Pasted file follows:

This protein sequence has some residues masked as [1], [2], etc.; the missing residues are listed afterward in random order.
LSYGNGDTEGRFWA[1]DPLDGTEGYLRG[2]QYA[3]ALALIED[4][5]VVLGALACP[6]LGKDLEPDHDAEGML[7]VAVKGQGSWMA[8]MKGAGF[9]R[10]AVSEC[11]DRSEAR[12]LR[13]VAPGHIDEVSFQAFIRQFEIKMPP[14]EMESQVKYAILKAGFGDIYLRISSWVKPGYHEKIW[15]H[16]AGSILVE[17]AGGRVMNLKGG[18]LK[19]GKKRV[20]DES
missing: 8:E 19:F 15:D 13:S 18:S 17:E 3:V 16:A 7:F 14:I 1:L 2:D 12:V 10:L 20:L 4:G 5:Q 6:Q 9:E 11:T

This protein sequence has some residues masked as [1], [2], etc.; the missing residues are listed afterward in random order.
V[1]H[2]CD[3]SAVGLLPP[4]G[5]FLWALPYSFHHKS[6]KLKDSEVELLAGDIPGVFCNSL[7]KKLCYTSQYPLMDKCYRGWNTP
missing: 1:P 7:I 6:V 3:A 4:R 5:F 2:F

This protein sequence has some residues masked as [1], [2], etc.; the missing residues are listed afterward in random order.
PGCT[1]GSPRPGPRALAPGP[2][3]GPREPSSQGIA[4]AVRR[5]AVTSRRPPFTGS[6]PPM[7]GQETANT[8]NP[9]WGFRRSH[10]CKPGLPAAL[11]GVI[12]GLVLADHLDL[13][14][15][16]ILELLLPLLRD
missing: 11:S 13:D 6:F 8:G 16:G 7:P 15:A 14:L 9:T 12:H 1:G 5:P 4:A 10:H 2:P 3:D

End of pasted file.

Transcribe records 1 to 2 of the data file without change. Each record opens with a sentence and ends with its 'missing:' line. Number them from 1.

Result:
This protein sequence has some residues masked as [1], [2], etc.; the missing residues are listed afterward in random order.
LSYGNGDTEGRFWA[1]DPLDGTEGYLRG[2]QYA[3]ALALIED[4][5]VVLGALACP[6]LGKDLEPDHDAEGML[7]VAVKGQGSWMA[8]MKGAGF[9]R[10]AVSEC[11]DRSEAR[12]LR[13]VAPGHIDEVSFQAFIRQFEIKMPP[14]EMESQVKYAILKAGFGDIYLRISSWVKPGYHEKIW[15]H[16]AGSILVE[17]AGGRVMNLKGG[18]LK[19]GKKRV[20]DES
missing: 8:E 19:F 15:D 13:S 18:S 17:E 3:V 16:A 7:F 14:I 1:L 2:D 12:V 10:L 20:L 4:G 5:Q 6:Q 9:E 11:T

This protein sequence has some residues masked as [1], [2], etc.; the missing residues are listed afterward in random order.
V[1]H[2]CD[3]SAVGLLPP[4]G[5]FLWALPYSFHHKS[6]KLKDSEVELLAGDIPGVFCNSL[7]KKLCYTSQYPLMDKCYRGWNTP
missing: 1:P 7:I 6:V 3:A 4:R 5:F 2:F